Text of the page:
Vet Office Career Paths

Empty veterinarian examination room
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There are several career paths available to those interested in working at a veterinary office, and most of these options do not involve pursuing a veterinary degree. It takes the teamwork of the receptionist, office manager, kennel assistants, vet techs, and veterinarians to ensure that a veterinary clinic runs smoothly on a daily basis.

Receptionist

The receptionist runs the front office of the veterinary clinic and is usually the first member of the staff to greet clients as they arrive with their pets.

The receptionist is also responsible for answering calls, scheduling appointments, filing patient charts, entering data into computerized billing systems, and processing bill payments. While a college degree is not necessary for this position, many receptionists have a degree in business or communications.

Veterinary receptionist jobs carried an average salary of $25,000 in 2012 according to Indeed.com. The Bureau of Labor Statistics (BLS) salary survey confirms the $25,000 median for all receptionist jobs ($12.14 per hour). The lowest 10% of all receptionists earned less than $17,560, while the highest 10% of all receptionists earned more than $36,910.

Office Manager

The office manager is responsible for a variety of management tasks such as personnel management and shift scheduling, interviewing and training new hires, taking inventory, overseeing payroll, ordering supplies, and tracking accounts payable or receivable.

Office managers must have excellent organizational and leadership skills.

Clinics that have an office manager usually have increased profit margins, as vets are able to devote their full attention to seeing clients as opposed to dealing with business and personnel details.

Office manager jobs carried an average salary of $45,790 according to the BLS.

The Veterinary Hospital Managers Association (VHMA) quoted a similar rate of earnings (about $20 per hour). SimplyHired.com showed an even higher average salary of $57,000 for veterinary office managers in 2012.

Kennel Assistant

A kennel assistant is responsible for the basic care of animals that board at the clinic, whether just for the day or for extended stays while owners are on vacation. Kennel assistants clean cages, walk the dogs, provide fresh food and water, bathe or groom dogs, and assist with general clean-up duties in the clinic. Occasionally a kennel assistant may be called in to help the vet or vet tech with procedures, administering medication, or changing bandages.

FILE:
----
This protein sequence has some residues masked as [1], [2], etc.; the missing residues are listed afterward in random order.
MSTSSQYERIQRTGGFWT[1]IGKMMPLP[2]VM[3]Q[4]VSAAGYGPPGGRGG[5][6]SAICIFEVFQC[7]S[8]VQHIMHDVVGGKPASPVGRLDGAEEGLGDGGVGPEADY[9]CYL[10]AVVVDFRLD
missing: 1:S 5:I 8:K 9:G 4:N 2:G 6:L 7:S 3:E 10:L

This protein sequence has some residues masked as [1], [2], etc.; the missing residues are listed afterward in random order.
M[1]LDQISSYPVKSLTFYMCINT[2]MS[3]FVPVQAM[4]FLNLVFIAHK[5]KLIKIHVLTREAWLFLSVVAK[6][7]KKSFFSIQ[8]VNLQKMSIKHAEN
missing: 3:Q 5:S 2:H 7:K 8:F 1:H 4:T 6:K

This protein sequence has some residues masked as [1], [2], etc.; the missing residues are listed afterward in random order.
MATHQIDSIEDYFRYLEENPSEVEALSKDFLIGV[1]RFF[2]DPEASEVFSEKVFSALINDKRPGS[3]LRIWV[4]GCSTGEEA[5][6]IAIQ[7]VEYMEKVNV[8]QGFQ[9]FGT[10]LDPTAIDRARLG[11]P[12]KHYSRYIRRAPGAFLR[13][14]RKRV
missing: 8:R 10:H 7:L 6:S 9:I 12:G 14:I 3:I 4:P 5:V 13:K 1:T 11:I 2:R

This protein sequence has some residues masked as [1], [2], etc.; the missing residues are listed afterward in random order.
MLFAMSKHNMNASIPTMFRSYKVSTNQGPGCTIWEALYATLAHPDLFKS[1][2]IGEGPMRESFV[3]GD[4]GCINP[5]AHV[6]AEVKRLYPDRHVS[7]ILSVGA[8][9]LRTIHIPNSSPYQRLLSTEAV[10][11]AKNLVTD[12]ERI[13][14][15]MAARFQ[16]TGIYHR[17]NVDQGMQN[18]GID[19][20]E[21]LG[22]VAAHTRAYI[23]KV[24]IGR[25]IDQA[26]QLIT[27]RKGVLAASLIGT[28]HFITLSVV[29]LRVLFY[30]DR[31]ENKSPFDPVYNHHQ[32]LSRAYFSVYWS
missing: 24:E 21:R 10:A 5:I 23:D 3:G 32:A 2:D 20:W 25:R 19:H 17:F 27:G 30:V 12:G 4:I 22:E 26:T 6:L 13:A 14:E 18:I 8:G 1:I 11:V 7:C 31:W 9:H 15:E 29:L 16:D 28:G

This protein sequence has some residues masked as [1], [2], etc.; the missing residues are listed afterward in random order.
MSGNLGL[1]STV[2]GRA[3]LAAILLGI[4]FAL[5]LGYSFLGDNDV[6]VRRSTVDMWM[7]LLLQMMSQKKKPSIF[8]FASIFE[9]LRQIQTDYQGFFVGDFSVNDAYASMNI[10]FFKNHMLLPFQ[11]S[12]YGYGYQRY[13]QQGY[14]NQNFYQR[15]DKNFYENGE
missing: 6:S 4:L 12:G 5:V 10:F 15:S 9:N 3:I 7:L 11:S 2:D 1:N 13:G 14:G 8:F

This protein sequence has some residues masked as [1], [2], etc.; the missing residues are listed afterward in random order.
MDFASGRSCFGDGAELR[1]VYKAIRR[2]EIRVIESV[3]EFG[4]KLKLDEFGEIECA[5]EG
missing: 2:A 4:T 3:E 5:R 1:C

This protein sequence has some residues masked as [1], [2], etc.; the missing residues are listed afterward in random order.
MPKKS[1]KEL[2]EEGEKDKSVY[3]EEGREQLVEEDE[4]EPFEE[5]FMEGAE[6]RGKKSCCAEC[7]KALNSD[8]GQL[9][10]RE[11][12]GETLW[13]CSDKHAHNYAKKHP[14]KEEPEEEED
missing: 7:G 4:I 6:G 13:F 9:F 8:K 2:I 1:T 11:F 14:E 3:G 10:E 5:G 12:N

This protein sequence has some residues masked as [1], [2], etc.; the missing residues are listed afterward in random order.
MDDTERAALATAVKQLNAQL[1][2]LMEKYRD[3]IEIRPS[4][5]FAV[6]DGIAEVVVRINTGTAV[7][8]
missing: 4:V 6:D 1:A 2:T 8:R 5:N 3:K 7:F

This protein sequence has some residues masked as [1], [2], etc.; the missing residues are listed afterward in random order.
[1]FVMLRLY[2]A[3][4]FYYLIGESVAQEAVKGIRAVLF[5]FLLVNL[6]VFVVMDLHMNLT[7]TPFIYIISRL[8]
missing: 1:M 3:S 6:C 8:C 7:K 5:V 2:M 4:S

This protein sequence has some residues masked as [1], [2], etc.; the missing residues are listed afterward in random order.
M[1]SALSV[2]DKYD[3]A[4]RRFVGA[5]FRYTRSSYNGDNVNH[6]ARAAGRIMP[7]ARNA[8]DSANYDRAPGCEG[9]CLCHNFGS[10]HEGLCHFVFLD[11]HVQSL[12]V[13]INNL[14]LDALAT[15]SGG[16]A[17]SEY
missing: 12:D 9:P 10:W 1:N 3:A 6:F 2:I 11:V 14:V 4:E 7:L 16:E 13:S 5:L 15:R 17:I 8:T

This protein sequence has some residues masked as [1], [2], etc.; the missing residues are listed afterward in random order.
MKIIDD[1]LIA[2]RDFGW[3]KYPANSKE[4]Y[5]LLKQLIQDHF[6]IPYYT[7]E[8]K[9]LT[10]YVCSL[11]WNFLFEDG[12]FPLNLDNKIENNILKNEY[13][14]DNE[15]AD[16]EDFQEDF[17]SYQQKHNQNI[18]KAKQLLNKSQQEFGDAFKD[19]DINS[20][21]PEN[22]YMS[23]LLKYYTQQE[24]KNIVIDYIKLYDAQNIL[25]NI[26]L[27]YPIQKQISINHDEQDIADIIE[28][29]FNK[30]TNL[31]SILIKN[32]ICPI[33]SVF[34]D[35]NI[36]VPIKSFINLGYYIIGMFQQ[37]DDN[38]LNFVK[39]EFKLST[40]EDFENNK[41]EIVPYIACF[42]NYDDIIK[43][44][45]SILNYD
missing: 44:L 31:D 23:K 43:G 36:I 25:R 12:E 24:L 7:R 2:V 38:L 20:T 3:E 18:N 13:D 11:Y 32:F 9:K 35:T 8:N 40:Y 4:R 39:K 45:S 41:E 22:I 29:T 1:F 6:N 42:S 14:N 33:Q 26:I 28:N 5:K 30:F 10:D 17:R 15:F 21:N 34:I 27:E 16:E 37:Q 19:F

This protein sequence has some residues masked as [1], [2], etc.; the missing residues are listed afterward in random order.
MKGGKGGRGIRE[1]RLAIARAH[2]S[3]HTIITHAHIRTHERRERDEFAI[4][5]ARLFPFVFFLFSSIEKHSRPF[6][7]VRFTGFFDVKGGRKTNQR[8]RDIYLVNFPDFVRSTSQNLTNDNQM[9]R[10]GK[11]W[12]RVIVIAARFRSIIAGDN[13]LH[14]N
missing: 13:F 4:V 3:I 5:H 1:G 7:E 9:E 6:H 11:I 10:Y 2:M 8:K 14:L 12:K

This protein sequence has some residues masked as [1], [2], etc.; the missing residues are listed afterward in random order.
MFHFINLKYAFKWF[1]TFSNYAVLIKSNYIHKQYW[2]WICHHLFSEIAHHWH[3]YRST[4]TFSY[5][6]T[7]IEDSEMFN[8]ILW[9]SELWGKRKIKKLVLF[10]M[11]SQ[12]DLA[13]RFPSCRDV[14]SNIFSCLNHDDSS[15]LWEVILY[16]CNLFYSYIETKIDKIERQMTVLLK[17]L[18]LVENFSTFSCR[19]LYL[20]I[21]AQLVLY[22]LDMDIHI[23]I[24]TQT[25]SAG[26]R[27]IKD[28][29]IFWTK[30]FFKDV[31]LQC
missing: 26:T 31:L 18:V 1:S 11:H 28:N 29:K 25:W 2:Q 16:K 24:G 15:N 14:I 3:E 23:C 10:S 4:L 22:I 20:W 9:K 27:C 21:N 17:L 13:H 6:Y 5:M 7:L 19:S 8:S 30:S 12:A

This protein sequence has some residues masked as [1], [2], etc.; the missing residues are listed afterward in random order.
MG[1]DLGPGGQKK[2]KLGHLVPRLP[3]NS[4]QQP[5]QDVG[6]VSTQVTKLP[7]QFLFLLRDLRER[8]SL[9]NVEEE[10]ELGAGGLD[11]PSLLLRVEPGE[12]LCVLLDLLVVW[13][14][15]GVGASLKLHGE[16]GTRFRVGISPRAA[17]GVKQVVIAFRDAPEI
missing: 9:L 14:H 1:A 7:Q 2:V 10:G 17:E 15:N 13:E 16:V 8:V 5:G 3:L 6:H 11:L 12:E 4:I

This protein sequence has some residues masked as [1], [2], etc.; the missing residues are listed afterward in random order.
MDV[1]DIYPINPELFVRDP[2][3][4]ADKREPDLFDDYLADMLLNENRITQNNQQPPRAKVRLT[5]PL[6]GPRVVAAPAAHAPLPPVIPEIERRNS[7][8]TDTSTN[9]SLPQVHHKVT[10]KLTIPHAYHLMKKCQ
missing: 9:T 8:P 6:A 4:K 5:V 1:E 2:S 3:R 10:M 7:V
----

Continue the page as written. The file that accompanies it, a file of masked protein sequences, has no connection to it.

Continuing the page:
The position of kennel assistant is considered an entry level position in the hierarchy of the veterinary clinic, so the pay usually starts near minimum wage for those without a great deal of experience. Individuals with more experience can command a higher hourly rate. PayScale.com showed that, in 2012, kennel assistant compensation ranged on average from $7.38 to $10.16 per hour (or $15,366 to $22,523 yearly).

Veterinary Technician or Assistant

Veterinary technicians assist veterinarians with health care procedures in the clinic.

The responsibilities for a vet tech usually include assisting with routine exams and surgeries, taking blood or stool samples, running lab tests, taking and processing x-rays, performing dental cleanings, updating patient records, cleaning and sterilizing equipment, and filling prescriptions.

The primary difference between vet techs and vet assistants is that techs have completed a two-year associate degree and passed a national licensing exam. Veterinary assistants learn by gaining hands-on experience in the clinic and may not be qualified to perform certain duties in many states where licensing is required.

The median wage for veterinary technicians was $29,710 according to the latest salary data (2010) from the BLS. Earnings reported in May 2010 varied from under $20,500 ($9.85 per hour) to more than $44,030 ($21.17 per hour).

Wages for veterinary technicians can vary based on years of experience and specialty skills.

Veterinarian

Veterinarians working out of an office are generally small animal practitioners, though some equine and large animal practitioners also maintain offices and office staff. General duties for a veterinarian include giving routine exams, performing scheduled surgeries, evaluating x-rays, prescribing medications, suturing wounds, and giving immunizations.

A degree in veterinary medicine requires a significant investment of time and money. Veterinarians usually complete their Bachelor of Science degree in three or four years before moving on to pursue a veterinary degree. Becoming a specialist requires even more practical and educational experience.

The salary for veterinarians can vary based on area of practice and specialty. SalariesĀ for vets in private practice averages $97,000 for small animal exclusive practice, $103,000 for large animal exclusive practice, and $85,000 for equine practice. Practice owners and board certified specialists tend to earn even higher salaries.